28. 28. POLES <ul><li>All magnets have ends or sides. </li></ul><ul><li>Another name for these ends or sides is &quot;poles&quot;. </li></ul><ul><li>The two ends of the magnet are different. </li></ul><ul><li>The red ends are called the &quot;north pole&quot;. </li></ul><ul><li>The blue ends are called the &quot;south pole&quot;. </li></ul>
  29. 29. THE RULES <ul><li>Same colour poles repel. </li></ul><ul><li>Different colour poles attract. </li></ul>
  30. 30. 6th Experiment <ul><li>Are human beings sensitive to magnets? </li></ul>
  31. 31. <ul><li>We are not sensitive to magnets so, we need instruments to detect them and study their characteristics. </li></ul>
  32. 32. A big leap in history (XIX c.) <ul><li>Faraday introduced a new concept: </li></ul><ul><li>MAGNETIC FIELD </li></ul>
  33. 33. About Faraday <ul><li>Date :1791-1867 </li></ul><ul><li>His biggest achievement was the concept of magnetic and electric fields. </li></ul>
  34. 34. The magnet rules <ul><li>Alike poles repel each other. </li></ul><ul><li>Different poles attract each other. </li></ul><ul><li>This happens without touching them. </li></ul><ul><li>Why does a magnet know that </li></ul><ul><li>there is a magnet close? </li></ul>
  35. 35. <ul><li>Human beings have always been interested about how magnets work. </li></ul><ul><li>And human beings always thought that there was something that we couldn´t see but did exist. This something was the magnetic field. </li></ul>
  36. 36. <ul><li>The compass is the instrument which helps us to detect the magnetic field. </li></ul>
  37. 37. 7th Experiment <ul><li>Can we make a compass? </li></ul>
  38. 39. <ul><li>The Earth is a great magnet. Its magnetic field is like a bar magnet at its center. </li></ul>
  39. 40. <ul><li>The Earth is a magnet </li></ul><ul><li>because it contains a lot </li></ul><ul><li>of iron.  </li></ul><ul><li>The moon does not </li></ul><ul><li>have as much iron, so </li></ul><ul><li>it is not a magnet.  </li></ul><ul><li>Your compass would </li></ul><ul><li>not work on the moon.” </li></ul>
  40. 42. <ul><li>What is near the Geographic North Pole, a Magnetic North or a Magnetic South? </li></ul>
  41. 43. <ul><li>Think of the Earth's North Pole (which is geographically located in the artic) as the &quot;south end of a bar magnet&quot;.This is why the North tip of a compass needle is attracted to the vicinity of the &quot;North Pole&quot;. </li></ul><ul><li>As we know, with </li></ul><ul><li>magnets, &quot;opposite </li></ul><ul><li>ends attract“ </li></ul><ul><li>(N is attracted to S). </li></ul>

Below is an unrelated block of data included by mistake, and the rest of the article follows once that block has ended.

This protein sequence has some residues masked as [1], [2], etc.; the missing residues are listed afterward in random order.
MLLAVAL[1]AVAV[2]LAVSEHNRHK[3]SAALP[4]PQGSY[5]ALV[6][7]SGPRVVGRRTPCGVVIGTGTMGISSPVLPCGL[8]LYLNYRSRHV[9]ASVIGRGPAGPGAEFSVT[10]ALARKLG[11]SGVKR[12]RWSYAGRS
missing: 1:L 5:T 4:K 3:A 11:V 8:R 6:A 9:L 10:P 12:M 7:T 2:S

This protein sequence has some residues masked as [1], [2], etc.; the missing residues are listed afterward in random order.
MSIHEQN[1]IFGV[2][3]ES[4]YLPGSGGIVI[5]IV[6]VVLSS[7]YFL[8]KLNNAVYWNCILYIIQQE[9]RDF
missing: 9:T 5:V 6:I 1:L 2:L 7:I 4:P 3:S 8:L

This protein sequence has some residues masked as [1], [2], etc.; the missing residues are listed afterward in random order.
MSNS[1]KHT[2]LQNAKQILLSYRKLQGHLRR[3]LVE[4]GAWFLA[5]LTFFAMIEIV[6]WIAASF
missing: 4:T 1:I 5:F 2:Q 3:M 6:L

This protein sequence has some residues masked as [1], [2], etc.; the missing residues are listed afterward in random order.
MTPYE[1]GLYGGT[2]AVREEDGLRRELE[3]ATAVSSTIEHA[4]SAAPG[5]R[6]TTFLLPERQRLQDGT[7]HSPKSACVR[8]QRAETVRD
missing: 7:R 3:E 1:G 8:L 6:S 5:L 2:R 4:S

42. 44. The red pole of a magnet points to the geographic North pole. <ul><li>A compass needle is a magnet too - so it's S end will be attracted to the &quot;North&quot; side of your unmarked magnet (and vice versa). </li></ul>
  43. 45. 8th Experiment <ul><li>How does a toy lift work? </li></ul>
  44. 46. 9th Experiment <ul><li>Can we make an engine work with magnets? </li></ul>
  45. 47. QUIZ TIME <ul><li>1. Which objects will not stick to the magnet? </li></ul>
  46. 48. <ul><li>2. Magnets should never be held in front of which object? </li></ul>a) Telephone b) Computers c) Books d) Light
  47. 49. 3. Which picture shows how objects stick to bar magnets?
  48. 50. <ul><li>4. What colour would a South Pole be on a magnet? </li></ul>a) Red b) Green c) Grey d) Blue
  49. 51. <ul><li>5. What is another word for &quot;not sticking&quot;? </li></ul>a) Avoid ing b) Attract ing c) Repel ling d) Running away
  50. 52. Interesting links <ul><li>http://ed101.bu.edu/StudentDoc/current/ED101fa10/sjay0601/content1.html </li></ul><ul><li>http:// blps.groupfusion.net /modules/ groups / homepagefiles / cms /14571/File/ Magnets%20Webquest / Magnets_Webquest.html </li></ul><ul><li>http://www.kidskonnect.com/subject-index/15-science/90-magnets.html </li></ul><ul><li>http://www.buzzle.com/articles/facts-about-magnets.html </li></ul>
  51. 53. <ul><li>http://www.csicenlaescuela.csic.es/proyectos/magnetismo.htm </li></ul><ul><li>http://www.bbc.co.uk/schools/scienceclips/ages/7_8/magnets_springs.shtml </li></ul><ul><li>http://www.bbc.co.uk/schools/teachers/ks2_lessonplans/science/magnets_springs.shtml </li></ul>
  52. 54. Bibliography <ul><li>Book: What Makes A Magnet Author: Franklyn M. Branley Illustrator: True Kelley Publisher: HarperCollins Publication Date: July 1996 Pages: 32 Pages Grade Range: Kindergarten, First Grade and Second Grade ISBN: 978-0060264413 </li></ul>